Brian wondering when

When to Use Systems Thinking in Business

After folks start to learn the ins and outs of systems thinking, one of the next questions asked is “When can I use systems thinking in my business?”

Before I get into the answer, let’s do a quick recap of what systems thinking is and what a system is.

Systems Thinking is using a “systems” lens to look at the things that you or your business does.

In this context, a system is simply a collection of process steps, technology and/or people that are used to get something done.

All systems have key attributes.

Process steps that take you from the beginning of the system to the end.

Inputs that are used by the various process steps.

Outputs that are created by the various process steps.

One or more system products that live beyond the system (these often go to another system as inputs).

Metrics that allow you to measure the performance of the system.

Outcomes and Desired Outcomes that result from the system operating. (Desired outcomes are what you wanted. Outcomes are what you get… not always the same).

Systems thinking in your business is about applying mental models and tools to better understand and improve your business.

The Quick Answer

The quick answer to the question “when should I use systems thinking” is ALWAYS.

The key here is the second word, thinking. Systems thinking is a way for you to think differently about what it is your business does. It’s a way for you to frame what it is you do.

As long as you’re doing something… anything… you can do it through a lens of systems thinking.

As you get more and more familiar with the different concepts of systems thinking and how to apply it to your business, it will more and more become the way you think about everything in your business.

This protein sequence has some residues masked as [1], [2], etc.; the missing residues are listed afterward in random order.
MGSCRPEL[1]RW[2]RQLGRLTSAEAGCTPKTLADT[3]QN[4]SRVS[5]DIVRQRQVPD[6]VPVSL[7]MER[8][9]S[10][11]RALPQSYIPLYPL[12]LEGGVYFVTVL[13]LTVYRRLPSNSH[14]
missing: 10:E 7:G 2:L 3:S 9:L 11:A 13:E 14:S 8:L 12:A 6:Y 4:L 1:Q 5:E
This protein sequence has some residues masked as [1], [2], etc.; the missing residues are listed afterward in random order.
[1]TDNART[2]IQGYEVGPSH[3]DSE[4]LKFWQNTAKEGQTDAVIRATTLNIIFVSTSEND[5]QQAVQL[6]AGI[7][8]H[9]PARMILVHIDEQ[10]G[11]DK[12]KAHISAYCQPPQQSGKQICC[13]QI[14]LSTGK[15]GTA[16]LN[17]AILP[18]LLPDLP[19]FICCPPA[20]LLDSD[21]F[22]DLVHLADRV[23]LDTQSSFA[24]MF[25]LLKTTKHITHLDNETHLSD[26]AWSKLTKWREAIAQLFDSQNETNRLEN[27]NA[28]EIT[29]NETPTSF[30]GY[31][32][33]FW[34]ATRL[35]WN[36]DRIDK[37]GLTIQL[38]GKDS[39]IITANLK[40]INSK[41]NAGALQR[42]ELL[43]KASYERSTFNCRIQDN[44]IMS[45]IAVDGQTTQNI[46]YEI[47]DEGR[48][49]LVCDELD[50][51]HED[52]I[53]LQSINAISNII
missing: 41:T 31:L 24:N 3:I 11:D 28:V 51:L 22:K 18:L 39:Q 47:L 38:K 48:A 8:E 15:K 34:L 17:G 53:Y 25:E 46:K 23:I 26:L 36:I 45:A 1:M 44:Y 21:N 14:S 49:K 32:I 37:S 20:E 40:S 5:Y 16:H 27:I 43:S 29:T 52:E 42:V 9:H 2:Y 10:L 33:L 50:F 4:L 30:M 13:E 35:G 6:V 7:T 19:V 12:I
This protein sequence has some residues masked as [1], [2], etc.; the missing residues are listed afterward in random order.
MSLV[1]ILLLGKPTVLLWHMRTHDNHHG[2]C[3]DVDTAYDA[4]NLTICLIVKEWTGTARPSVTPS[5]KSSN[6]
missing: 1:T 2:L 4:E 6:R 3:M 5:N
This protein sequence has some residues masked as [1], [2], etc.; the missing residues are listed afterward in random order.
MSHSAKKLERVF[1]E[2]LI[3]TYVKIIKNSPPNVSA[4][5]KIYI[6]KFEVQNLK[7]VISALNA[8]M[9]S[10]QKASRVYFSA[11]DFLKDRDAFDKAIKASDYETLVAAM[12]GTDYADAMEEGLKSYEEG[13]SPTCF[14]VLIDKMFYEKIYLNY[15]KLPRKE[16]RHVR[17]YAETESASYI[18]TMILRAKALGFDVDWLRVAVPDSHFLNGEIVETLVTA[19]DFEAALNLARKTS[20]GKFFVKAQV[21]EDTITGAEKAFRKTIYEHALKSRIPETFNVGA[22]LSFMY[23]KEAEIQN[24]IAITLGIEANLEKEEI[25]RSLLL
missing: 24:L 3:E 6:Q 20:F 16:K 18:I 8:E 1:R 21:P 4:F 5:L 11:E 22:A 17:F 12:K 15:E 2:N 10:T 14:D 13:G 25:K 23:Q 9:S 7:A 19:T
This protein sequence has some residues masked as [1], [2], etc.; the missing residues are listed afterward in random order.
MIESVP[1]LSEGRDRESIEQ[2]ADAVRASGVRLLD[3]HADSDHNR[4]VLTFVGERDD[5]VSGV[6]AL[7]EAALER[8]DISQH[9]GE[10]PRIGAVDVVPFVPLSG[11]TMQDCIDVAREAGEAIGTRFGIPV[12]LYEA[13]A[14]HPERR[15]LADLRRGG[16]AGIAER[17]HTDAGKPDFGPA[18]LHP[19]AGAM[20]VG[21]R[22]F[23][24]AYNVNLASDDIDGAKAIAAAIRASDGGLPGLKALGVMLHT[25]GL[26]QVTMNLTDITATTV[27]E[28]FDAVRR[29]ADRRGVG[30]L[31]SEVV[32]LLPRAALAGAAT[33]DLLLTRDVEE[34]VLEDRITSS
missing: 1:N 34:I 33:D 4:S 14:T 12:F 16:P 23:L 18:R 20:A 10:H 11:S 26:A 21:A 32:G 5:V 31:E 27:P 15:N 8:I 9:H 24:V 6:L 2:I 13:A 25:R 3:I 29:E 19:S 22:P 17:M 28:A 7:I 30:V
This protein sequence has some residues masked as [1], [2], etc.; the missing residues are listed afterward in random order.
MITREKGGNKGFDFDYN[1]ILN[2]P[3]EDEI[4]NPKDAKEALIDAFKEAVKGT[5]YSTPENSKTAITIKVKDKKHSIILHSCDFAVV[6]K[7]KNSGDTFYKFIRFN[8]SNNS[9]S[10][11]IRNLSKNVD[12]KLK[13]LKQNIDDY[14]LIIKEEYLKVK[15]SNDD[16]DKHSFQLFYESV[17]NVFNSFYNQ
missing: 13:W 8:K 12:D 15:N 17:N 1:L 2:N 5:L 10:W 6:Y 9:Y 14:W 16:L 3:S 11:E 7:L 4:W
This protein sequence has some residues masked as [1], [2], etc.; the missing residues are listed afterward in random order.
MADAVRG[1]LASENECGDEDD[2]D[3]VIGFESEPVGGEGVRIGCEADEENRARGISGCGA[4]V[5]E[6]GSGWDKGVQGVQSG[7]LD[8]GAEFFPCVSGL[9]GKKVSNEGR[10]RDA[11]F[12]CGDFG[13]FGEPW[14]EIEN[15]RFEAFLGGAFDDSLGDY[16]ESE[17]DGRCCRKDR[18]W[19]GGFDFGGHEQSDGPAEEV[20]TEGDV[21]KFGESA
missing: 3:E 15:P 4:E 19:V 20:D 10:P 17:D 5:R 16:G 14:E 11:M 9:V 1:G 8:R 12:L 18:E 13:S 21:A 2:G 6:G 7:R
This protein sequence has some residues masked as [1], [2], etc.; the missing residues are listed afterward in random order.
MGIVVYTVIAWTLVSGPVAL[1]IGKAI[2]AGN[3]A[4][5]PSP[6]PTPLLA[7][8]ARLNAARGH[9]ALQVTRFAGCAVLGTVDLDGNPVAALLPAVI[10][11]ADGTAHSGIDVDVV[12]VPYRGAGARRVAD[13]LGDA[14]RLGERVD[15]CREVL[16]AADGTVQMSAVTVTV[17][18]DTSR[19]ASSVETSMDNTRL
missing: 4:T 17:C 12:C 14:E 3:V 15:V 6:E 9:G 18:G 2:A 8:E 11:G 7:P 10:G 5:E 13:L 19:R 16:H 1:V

While that’s the quick answer, I realize for someone relatively new to systems thinking, that’s not a very helpful answer, so let me go into some more specific use cases on when and how to apply systems thinking to your business.

Solving Problems

One of the best ways to use systems thinking is to solve problems in your business.

When something isn’t working right, no matter what it is or where in the business it is, taking a systems thinking approach can help you understand the root cause of what’s really happening, make improvements, and ensure that what you’ve changed has fixed the issue.

By thinking about your business in smaller pieces, you’ll gain a focused perspective on what’s happening and what’s not happening around the problem that you’re experiencing.

Using a mental model like the 5 whys will allow you to look past surface level symptoms and uncover deeper causes. This will allow you to better understand your problems which will lead to better solutions.